Dell S2718D HDR Monitor Review

OSD Setup & Calibration

The S2718D’s OSD is much like what you’d see on any Dell monitor. It’s logically laid out and contains plenty of options for the user. HDR is supported by two of the picture presets. For SDR content, you can perform a calibration in the Custom Color mode. No image adjustments are available for HDR content.

Luminance is the first sub-menu, and you can adjust the sliders here or with one of the programmable control keys. They are grayed out in HDR mode.

The input selector toggles between HDMI and USB-C interfaces. If you leave Auto Select on, the S2718D will lock onto the first active signal it sees.

The Color menu offers nine image presets plus a Custom Color mode that enables RGB sliders. When viewing HDR content, you must select either Game HDR or Movie HDR before inserting a disc or firing up your HDR-compatible game. If the content has the appropriate metadata, the monitor will flash for a moment as it locks on. In our tests, the Philips Ultra HD Blu-ray player we used indicated HDR mode with an onscreen message.

You can manually select the input format between YPbPr or RGB. We used RGB for both the pattern generator and the Philips UHD player. Different sources may require the component format depending on their individual capabilities.

Remaining image settings include aspect ratio, sleep timer, sharpness, dynamic contrast, and response time. Sharpness is set to 50 by default, but that causes a bit of unwanted edge enhancement so we turned it down one click to 40. In HDR mode, there is ringing that cannot be defeated with the sharpness control. However, it wasn’t too obvious in actual content. Dynamic contrast is only enabled in certain picture modes, but it's locked to the on position in HDR mode. You’ll need it to maximize dynamic range, and it seems to work well without calling attention to itself through brightness pumping. It effectively maintains fine detail in highlight and shadow areas of the image.

Energy consumption can be managed by turning off the power LED during operation and disabling the USB ports’ power-off charge feature. Leaving them on means you can charge things like phones or tablets even when the S2718D is turned off.

The OSD comes in multiple languages, can be made more transparent, and can stay on the screen for up to 60 seconds. You can also lock it to prevent changes by other users.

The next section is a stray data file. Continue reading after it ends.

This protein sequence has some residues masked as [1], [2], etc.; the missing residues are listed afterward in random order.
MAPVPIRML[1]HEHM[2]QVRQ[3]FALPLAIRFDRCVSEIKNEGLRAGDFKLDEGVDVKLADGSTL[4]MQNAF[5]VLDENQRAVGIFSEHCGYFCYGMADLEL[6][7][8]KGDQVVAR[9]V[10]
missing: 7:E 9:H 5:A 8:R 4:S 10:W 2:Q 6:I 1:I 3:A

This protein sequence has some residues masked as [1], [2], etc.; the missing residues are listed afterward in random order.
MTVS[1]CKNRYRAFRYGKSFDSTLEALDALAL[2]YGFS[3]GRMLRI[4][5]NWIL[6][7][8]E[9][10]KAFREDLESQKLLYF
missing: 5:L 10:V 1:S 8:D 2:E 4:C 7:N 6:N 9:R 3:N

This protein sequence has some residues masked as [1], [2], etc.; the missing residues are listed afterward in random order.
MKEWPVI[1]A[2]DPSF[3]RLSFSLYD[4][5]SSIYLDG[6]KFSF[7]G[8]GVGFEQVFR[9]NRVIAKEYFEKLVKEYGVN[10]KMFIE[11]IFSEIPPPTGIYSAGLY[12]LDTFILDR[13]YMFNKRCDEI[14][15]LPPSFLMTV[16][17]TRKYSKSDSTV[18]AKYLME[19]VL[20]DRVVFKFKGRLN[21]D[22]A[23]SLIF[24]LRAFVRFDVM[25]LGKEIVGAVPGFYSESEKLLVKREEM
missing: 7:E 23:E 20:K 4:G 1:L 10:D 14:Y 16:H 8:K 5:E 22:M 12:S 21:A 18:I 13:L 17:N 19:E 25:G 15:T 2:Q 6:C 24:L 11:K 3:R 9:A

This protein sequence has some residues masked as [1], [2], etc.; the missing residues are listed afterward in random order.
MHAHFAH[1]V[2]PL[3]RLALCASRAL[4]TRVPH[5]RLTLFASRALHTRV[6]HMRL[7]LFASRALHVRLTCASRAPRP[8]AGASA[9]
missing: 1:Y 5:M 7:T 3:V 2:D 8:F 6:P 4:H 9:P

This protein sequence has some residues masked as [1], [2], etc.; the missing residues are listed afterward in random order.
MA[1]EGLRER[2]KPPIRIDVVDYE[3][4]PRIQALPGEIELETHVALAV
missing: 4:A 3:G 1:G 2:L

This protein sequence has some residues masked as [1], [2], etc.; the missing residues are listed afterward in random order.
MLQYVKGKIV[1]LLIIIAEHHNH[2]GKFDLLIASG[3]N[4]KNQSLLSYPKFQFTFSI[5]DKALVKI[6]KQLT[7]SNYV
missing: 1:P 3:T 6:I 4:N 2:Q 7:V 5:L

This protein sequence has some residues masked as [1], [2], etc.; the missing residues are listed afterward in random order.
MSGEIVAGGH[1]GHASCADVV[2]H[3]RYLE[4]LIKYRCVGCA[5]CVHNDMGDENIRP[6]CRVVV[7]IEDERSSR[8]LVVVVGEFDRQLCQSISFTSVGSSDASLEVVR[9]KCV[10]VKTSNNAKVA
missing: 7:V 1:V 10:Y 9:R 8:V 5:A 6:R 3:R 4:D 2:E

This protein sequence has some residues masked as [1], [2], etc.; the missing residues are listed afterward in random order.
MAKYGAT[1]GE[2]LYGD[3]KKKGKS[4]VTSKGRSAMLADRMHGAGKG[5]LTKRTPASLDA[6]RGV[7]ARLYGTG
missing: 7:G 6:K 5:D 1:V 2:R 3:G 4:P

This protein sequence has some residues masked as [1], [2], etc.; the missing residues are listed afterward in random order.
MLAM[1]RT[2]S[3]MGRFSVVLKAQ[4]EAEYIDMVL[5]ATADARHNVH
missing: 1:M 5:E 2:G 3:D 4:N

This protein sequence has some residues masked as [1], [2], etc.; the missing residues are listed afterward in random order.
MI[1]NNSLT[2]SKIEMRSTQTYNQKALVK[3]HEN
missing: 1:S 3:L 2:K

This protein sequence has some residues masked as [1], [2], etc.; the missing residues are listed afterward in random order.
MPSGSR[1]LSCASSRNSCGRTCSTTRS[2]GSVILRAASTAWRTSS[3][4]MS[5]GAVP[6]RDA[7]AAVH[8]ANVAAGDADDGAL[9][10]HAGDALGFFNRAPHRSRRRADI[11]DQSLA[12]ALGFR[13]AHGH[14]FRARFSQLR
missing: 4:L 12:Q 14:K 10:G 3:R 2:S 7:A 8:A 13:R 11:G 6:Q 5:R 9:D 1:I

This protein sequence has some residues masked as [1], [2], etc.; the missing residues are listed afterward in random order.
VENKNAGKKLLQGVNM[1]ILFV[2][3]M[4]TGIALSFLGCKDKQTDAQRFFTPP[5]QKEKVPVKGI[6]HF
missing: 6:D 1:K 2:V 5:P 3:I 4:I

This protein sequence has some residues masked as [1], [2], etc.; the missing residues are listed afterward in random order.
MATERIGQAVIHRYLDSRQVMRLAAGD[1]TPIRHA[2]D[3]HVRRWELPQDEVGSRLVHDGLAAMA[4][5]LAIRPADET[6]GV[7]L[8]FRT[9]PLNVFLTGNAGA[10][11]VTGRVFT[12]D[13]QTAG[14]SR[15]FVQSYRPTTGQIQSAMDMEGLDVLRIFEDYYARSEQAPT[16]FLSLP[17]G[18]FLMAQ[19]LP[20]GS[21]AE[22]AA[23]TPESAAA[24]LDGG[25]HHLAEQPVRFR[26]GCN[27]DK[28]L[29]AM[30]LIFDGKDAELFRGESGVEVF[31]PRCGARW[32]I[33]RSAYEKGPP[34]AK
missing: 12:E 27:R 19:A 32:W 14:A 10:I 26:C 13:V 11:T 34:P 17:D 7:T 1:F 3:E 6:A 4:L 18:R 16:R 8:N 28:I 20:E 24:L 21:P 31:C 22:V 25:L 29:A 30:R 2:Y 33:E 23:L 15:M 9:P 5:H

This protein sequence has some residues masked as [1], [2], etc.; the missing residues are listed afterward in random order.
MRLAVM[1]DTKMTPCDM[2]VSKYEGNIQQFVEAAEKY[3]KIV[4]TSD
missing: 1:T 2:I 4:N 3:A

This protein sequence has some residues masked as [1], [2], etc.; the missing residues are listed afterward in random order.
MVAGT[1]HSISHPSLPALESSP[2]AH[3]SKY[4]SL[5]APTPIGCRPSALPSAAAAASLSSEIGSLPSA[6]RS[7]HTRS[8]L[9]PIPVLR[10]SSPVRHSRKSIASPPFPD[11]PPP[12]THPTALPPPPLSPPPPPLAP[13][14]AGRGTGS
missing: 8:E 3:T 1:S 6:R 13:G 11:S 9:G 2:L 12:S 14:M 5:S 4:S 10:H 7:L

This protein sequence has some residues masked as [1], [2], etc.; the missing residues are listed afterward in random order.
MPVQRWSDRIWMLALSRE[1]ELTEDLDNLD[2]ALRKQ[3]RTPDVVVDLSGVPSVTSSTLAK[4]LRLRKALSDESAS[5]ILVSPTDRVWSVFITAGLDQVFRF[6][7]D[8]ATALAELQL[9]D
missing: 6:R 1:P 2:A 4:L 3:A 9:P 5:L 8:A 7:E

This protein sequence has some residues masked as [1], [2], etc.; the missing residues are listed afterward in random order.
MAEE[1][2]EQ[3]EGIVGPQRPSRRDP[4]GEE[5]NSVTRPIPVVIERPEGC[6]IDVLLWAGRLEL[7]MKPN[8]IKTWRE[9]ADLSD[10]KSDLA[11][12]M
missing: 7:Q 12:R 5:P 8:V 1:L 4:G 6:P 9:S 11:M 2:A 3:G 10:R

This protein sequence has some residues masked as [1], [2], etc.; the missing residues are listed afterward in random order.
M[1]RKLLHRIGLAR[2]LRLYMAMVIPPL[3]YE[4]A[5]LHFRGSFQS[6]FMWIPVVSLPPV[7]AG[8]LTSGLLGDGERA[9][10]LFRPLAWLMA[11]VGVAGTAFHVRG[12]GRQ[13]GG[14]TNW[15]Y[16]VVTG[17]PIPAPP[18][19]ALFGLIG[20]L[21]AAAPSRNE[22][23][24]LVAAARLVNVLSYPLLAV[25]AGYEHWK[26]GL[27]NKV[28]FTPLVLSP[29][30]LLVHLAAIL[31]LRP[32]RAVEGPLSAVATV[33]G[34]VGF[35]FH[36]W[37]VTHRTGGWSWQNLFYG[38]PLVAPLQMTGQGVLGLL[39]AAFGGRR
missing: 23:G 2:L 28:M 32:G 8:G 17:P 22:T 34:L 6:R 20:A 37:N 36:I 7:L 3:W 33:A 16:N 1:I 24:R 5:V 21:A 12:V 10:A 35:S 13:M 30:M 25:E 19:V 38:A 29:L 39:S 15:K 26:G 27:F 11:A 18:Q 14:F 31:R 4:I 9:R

The first two control keys can be programmed to a variety of monitor functions. The defaults are picture modes and luminance.

The final menu has the DDC/CI toggle, an LCD conditioner to prevent burn-in, and firmware version. If you need to return all settings to their factory defaults, that function is here as well. The signal info appears in the margins of all OSD screens, but we missed any indication of HDR mode when using our Philips UHD Blu-ray player. We had to rely on that component’s messages to know it was working.

Calibration

Calibration is only possible in the Custom Color mode where there are RGB sliders available. The other presets are task-specific and will change color to suit their labeled tasks. For HDR content, you’ll need to select Movie HDR or Game HDR before loading a disc or game. These modes are non-adjustable though we found Movie HDR to be pretty accurate. For SDR content, you’ll want to calibrate or try our recommended settings. We found the S2718D had below-average out-of-box performance in Rec.709-encoded material.

Dell S2718D Calibration Settings
Preset Mode
Custom Color
Brightness 200cd/m2
57
Brightness 120cd/m227
Brightness 100cd/m220
Brightness 80cd/m213
Brightness 50cd/m23
Contrast
76
Sharpness
40
White Balance
Red 93, Green 92, Blue 100

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  • vasras
    No FALD, no Quantum Dots, 330 cd/m2, 8-bit panel...
    And it is supposed to be HDR? Don't make me laugh, Dell :-D
    Wait for the REAL HDR 1000 displays to come out. This is a total joke. HDR in name only